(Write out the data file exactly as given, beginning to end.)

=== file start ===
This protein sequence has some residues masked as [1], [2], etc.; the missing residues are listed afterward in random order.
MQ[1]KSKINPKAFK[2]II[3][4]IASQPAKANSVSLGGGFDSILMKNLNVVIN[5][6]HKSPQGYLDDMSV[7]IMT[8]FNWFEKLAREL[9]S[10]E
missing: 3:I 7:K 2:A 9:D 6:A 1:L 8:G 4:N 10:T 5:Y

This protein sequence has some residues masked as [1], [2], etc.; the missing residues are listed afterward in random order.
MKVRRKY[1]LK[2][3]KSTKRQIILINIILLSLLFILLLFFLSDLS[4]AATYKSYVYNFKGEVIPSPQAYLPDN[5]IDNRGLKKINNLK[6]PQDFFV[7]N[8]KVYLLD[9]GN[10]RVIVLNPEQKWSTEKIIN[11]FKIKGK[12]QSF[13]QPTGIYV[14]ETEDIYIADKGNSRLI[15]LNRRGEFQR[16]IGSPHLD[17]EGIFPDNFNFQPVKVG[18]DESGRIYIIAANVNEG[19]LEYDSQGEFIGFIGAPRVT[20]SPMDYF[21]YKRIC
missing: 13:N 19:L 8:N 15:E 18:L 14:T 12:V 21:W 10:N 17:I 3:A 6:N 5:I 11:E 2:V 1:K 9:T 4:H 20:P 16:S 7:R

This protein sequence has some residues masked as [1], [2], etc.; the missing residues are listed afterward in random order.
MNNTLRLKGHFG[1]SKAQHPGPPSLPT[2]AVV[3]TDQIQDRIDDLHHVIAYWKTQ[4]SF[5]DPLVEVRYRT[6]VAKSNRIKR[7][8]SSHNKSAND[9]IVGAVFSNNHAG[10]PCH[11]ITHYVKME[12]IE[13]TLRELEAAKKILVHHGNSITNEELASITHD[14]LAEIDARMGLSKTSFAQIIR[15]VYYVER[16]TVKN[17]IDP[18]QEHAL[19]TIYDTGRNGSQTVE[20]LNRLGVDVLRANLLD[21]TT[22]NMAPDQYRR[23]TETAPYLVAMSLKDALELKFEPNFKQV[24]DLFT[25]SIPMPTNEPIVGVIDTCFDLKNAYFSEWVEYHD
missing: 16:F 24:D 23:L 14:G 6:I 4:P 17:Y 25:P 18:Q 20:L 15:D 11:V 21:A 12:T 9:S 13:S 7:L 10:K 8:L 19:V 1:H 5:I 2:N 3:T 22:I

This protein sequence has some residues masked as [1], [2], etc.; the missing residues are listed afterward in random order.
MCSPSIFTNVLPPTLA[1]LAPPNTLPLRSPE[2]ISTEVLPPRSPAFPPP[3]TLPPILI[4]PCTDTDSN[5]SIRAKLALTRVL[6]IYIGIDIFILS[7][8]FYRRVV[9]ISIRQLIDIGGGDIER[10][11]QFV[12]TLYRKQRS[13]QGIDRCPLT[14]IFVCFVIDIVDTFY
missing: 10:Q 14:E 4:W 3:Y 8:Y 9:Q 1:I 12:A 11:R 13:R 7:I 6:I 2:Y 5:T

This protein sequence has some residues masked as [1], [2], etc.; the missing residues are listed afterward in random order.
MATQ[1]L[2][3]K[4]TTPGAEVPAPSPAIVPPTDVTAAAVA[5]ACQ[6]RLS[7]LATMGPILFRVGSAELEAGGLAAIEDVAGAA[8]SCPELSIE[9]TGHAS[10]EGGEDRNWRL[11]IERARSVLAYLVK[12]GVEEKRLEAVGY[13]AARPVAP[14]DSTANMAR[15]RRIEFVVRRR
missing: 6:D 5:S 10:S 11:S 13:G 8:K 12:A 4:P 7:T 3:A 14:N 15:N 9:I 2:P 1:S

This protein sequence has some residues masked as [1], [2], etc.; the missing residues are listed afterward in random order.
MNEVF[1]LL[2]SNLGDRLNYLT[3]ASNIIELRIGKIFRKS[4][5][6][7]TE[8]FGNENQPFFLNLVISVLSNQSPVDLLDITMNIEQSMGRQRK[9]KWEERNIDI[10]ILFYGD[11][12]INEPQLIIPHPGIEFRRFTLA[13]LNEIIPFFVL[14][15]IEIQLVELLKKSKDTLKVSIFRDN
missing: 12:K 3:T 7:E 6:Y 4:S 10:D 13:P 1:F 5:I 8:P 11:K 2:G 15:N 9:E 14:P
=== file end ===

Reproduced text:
This protein sequence has some residues masked as [1], [2], etc.; the missing residues are listed afterward in random order.
MQ[1]KSKINPKAFK[2]II[3][4]IASQPAKANSVSLGGGFDSILMKNLNVVIN[5][6]HKSPQGYLDDMSV[7]IMT[8]FNWFEKLAREL[9]S[10]E
missing: 3:I 7:K 2:A 9:D 6:A 1:L 8:G 4:N 10:T 5:Y

This protein sequence has some residues masked as [1], [2], etc.; the missing residues are listed afterward in random order.
MKVRRKY[1]LK[2][3]KSTKRQIILINIILLSLLFILLLFFLSDLS[4]AATYKSYVYNFKGEVIPSPQAYLPDN[5]IDNRGLKKINNLK[6]PQDFFV[7]N[8]KVYLLD[9]GN[10]RVIVLNPEQKWSTEKIIN[11]FKIKGK[12]QSF[13]QPTGIYV[14]ETEDIYIADKGNSRLI[15]LNRRGEFQR[16]IGSPHLD[17]EGIFPDNFNFQPVKVG[18]DESGRIYIIAANVNEG[19]LEYDSQGEFIGFIGAPRVT[20]SPMDYF[21]YKRIC
missing: 13:N 19:L 8:N 15:E 18:L 14:T 12:V 21:W 10:N 17:I 3:A 6:N 5:I 11:E 2:V 1:K 9:T 4:H 20:P 16:S 7:R

This protein sequence has some residues masked as [1], [2], etc.; the missing residues are listed afterward in random order.
MNNTLRLKGHFG[1]SKAQHPGPPSLPT[2]AVV[3]TDQIQDRIDDLHHVIAYWKTQ[4]SF[5]DPLVEVRYRT[6]VAKSNRIKR[7][8]SSHNKSAND[9]IVGAVFSNNHAG[10]PCH[11]ITHYVKME[12]IE[13]TLRELEAAKKILVHHGNSITNEELASITHD[14]LAEIDARMGLSKTSFAQIIR[15]VYYVER[16]TVKN[17]IDP[18]QEHAL[19]TIYDTGRNGSQTVE[20]LNRLGVDVLRANLLD[21]TT[22]NMAPDQYRR[23]TETAPYLVAMSLKDALELKFEPNFKQV[24]DLFT[25]SIPMPTNEPIVGVIDTCFDLKNAYFSEWVEYHD
missing: 16:F 24:D 23:L 14:G 6:I 4:P 17:Y 25:P 18:Q 20:L 15:D 11:V 21:A 12:T 9:S 13:S 7:L 10:K 8:L 19:V 1:H 5:I 2:N 3:T 22:I

This protein sequence has some residues masked as [1], [2], etc.; the missing residues are listed afterward in random order.
MCSPSIFTNVLPPTLA[1]LAPPNTLPLRSPE[2]ISTEVLPPRSPAFPPP[3]TLPPILI[4]PCTDTDSN[5]SIRAKLALTRVL[6]IYIGIDIFILS[7][8]FYRRVV[9]ISIRQLIDIGGGDIER[10][11]QFV[12]TLYRKQRS[13]QGIDRCPLT[14]IFVCFVIDIVDTFY
missing: 10:Q 14:E 4:W 3:Y 8:Y 9:Q 1:I 12:A 11:R 13:R 7:I 6:I 2:Y 5:T

This protein sequence has some residues masked as [1], [2], etc.; the missing residues are listed afterward in random order.
MATQ[1]L[2][3]K[4]TTPGAEVPAPSPAIVPPTDVTAAAVA[5]ACQ[6]RLS[7]LATMGPILFRVGSAELEAGGLAAIEDVAGAA[8]SCPELSIE[9]TGHAS[10]EGGEDRNWRL[11]IERARSVLAYLVK[12]GVEEKRLEAVGY[13]AARPVAP[14]DSTANMAR[15]RRIEFVVRRR
missing: 6:D 5:S 10:S 11:S 13:G 8:K 12:A 4:P 7:T 3:A 14:N 15:N 9:I 2:P 1:S

This protein sequence has some residues masked as [1], [2], etc.; the missing residues are listed afterward in random order.
MNEVF[1]LL[2]SNLGDRLNYLT[3]ASNIIELRIGKIFRKS[4][5][6][7]TE[8]FGNENQPFFLNLVISVLSNQSPVDLLDITMNIEQSMGRQRK[9]KWEERNIDI[10]ILFYGD[11][12]INEPQLIIPHPGIEFRRFTLA[13]LNEIIPFFVL[14][15]IEIQLVELLKKSKDTLKVSIFRDN
missing: 12:K 3:T 7:E 6:Y 4:S 10:D 13:P 1:F 5:I 8:P 11:K 2:G 15:N 9:E 14:P